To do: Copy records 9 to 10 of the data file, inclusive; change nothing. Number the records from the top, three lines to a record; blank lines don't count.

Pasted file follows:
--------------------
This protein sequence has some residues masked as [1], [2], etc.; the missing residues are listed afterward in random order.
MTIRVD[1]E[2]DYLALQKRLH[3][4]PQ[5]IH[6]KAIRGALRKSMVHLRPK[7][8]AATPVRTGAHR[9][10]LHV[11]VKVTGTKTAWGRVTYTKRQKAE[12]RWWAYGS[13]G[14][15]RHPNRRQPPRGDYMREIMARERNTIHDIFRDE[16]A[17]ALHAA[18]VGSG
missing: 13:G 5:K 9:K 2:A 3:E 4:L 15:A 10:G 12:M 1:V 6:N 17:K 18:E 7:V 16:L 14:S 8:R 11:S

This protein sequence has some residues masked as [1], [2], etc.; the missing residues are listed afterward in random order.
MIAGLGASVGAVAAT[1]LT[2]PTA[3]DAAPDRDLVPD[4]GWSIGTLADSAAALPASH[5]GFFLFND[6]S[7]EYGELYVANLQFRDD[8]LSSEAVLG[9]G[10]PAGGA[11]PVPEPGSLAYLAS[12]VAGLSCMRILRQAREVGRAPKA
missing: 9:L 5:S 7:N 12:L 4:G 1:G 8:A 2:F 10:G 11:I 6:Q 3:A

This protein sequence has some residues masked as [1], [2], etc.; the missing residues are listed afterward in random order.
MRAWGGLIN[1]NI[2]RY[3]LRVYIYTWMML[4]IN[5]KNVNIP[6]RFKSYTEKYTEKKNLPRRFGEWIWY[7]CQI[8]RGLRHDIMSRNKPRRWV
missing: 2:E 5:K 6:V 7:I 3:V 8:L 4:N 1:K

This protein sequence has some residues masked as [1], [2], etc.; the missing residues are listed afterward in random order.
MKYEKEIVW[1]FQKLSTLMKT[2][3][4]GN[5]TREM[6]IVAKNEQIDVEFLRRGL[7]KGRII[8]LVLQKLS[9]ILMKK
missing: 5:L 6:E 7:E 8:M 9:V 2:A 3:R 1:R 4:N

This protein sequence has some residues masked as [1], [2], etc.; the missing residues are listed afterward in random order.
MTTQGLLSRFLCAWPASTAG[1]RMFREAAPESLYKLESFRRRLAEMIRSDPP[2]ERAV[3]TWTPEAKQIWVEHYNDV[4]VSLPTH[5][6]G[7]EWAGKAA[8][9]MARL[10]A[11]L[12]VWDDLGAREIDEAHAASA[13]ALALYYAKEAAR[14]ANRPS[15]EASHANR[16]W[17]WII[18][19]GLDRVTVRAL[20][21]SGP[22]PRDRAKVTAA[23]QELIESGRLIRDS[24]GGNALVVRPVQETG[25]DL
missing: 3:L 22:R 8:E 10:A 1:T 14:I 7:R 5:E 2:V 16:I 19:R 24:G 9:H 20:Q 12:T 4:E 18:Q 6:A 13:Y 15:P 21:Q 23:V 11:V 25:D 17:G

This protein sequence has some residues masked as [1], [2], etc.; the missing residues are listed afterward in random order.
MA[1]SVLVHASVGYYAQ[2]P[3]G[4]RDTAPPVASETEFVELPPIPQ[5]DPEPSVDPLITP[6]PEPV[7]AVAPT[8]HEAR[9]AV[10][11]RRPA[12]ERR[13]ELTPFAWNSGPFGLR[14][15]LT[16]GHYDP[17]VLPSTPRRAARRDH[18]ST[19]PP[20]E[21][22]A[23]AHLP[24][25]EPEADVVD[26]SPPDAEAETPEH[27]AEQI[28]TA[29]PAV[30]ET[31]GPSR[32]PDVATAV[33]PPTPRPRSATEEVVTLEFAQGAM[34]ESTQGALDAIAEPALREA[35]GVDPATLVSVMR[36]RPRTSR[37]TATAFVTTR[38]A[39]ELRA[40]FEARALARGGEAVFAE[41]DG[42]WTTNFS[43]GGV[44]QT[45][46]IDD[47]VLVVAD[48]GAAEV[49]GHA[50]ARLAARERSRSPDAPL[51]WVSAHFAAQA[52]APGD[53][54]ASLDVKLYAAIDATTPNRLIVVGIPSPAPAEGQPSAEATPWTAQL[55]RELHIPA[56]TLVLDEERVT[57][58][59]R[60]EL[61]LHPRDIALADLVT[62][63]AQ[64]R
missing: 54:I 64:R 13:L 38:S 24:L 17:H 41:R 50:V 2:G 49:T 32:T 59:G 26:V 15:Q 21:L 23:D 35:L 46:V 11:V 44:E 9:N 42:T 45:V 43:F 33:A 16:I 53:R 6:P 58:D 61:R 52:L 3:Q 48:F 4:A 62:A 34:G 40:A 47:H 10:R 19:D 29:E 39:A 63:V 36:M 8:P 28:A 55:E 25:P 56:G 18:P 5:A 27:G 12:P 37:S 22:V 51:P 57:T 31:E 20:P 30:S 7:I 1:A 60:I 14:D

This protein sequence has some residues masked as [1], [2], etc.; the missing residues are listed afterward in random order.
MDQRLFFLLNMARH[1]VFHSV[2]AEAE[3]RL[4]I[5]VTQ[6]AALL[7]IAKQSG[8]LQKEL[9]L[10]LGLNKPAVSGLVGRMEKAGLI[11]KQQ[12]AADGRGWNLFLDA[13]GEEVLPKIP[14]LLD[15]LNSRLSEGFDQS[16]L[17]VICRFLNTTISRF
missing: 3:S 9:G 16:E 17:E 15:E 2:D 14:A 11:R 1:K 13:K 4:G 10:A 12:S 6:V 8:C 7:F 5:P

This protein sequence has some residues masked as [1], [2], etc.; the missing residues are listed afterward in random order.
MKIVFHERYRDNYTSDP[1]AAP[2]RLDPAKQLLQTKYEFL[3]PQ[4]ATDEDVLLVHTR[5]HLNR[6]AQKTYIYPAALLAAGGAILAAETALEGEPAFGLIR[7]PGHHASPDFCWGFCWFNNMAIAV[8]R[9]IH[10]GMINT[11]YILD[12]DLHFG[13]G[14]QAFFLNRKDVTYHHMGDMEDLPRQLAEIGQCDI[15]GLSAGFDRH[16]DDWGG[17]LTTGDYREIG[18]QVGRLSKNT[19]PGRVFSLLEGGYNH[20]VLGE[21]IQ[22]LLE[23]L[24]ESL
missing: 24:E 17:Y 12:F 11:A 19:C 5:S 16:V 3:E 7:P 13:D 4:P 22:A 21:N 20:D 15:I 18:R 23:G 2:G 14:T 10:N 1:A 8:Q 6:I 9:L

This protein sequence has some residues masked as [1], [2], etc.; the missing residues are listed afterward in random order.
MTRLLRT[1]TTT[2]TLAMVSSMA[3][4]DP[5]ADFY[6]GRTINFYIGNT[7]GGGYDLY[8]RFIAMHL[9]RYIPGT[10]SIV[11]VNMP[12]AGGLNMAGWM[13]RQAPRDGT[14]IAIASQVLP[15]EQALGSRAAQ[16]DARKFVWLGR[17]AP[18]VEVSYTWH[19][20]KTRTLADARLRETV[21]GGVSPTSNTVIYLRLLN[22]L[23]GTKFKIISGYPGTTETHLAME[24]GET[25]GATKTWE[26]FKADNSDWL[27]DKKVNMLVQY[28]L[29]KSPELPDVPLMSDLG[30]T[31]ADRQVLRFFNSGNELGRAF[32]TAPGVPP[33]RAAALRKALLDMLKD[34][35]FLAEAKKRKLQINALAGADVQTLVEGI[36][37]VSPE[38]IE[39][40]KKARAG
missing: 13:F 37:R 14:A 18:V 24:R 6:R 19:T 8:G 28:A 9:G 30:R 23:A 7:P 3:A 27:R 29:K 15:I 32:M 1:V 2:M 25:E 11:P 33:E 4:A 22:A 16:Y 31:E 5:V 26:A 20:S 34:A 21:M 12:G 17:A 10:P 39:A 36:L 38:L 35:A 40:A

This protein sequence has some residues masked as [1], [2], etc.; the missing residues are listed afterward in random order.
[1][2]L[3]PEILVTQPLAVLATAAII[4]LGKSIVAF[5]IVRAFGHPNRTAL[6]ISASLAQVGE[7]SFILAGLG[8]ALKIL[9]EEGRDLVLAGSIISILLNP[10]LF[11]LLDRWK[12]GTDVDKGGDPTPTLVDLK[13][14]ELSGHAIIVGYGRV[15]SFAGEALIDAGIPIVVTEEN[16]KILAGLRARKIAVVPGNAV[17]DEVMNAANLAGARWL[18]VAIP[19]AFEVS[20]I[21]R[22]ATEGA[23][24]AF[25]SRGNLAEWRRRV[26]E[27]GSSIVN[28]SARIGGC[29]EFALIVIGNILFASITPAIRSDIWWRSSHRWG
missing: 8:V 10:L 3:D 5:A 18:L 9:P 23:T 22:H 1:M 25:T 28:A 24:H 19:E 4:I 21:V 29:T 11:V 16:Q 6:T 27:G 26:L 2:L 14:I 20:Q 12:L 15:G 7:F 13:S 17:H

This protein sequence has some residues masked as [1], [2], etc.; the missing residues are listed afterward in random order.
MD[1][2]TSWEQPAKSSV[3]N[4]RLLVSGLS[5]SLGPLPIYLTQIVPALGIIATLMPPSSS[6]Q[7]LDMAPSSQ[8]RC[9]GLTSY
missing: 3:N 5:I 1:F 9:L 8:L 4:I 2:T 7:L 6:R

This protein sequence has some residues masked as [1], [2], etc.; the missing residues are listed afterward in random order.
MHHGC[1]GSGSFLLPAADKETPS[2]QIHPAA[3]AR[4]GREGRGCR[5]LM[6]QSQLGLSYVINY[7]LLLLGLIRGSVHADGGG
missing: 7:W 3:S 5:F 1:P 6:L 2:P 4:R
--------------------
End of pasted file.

This protein sequence has some residues masked as [1], [2], etc.; the missing residues are listed afterward in random order.
MTRLLRT[1]TTT[2]TLAMVSSMA[3][4]DP[5]ADFY[6]GRTINFYIGNT[7]GGGYDLY[8]RFIAMHL[9]RYIPGT[10]SIV[11]VNMP[12]AGGLNMAGWM[13]RQAPRDGT[14]IAIASQVLP[15]EQALGSRAAQ[16]DARKFVWLGR[17]AP[18]VEVSYTWH[19][20]KTRTLADARLRETV[21]GGVSPTSNTVIYLRLLN[22]L[23]GTKFKIISGYPGTTETHLAME[24]GET[25]GATKTWE[26]FKADNSDWL[27]DKKVNMLVQY[28]L[29]KSPELPDVPLMSDLG[30]T[31]ADRQVLRFFNSGNELGRAF[32]TAPGVPP[33]RAAALRKALLDMLKD[34][35]FLAEAKKRKLQINALAGADVQTLVEGI[36][37]VSPE[38]IE[39][40]KKARAG
missing: 13:F 37:R 14:A 18:V 24:R 6:R 19:T 8:G 28:A 9:G 30:R 23:A 7:P 3:A 27:R 29:K 15:I 32:M 1:V 2:M 25:E 11:P 33:E 4:A 22:A 16:Y 31:E 5:V 26:A 20:S 34:A 21:M 12:G 17:A 10:P 39:A 36:L 38:L 35:A 40:A

This protein sequence has some residues masked as [1], [2], etc.; the missing residues are listed afterward in random order.
[1][2]L[3]PEILVTQPLAVLATAAII[4]LGKSIVAF[5]IVRAFGHPNRTAL[6]ISASLAQVGE[7]SFILAGLG[8]ALKIL[9]EEGRDLVLAGSIISILLNP[10]LF[11]LLDRWK[12]GTDVDKGGDPTPTLVDLK[13][14]ELSGHAIIVGYGRV[15]SFAGEALIDAGIPIVVTEEN[16]KILAGLRARKIAVVPGNAV[17]DEVMNAANLAGARWL[18]VAIP[19]AFEVS[20]I[21]R[22]ATEGA[23][24]AF[25]SRGNLAEWRRRV[26]E[27]GSSIVN[28]SARIGGC[29]EFALIVIGNILFASITPAIRSDIWWRSSHRWG
missing: 8:V 10:L 3:D 5:A 18:L 9:P 23:T 22:H 1:M 25:T 28:A 24:H 19:E 4:I 21:V 29:T 11:V 16:Q 6:T 27:G 26:L 2:L 14:I 20:Q 12:L 15:G 7:F 13:S 17:H